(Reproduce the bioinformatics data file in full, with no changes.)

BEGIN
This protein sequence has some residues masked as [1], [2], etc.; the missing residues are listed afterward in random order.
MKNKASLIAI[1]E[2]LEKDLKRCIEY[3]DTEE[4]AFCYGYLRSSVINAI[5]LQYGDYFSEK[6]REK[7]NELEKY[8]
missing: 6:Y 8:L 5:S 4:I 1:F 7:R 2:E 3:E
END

This protein sequence has some residues masked as [1], [2], etc.; the missing residues are listed afterward in random order.
MKNKASLIAI[1]E[2]LEKDLKRCIEY[3]DTEE[4]AFCYGYLRSSVINAI[5]LQYGDYFSEK[6]REK[7]NELEKY[8]
missing: 6:Y 8:L 5:S 4:I 1:F 7:R 2:E 3:E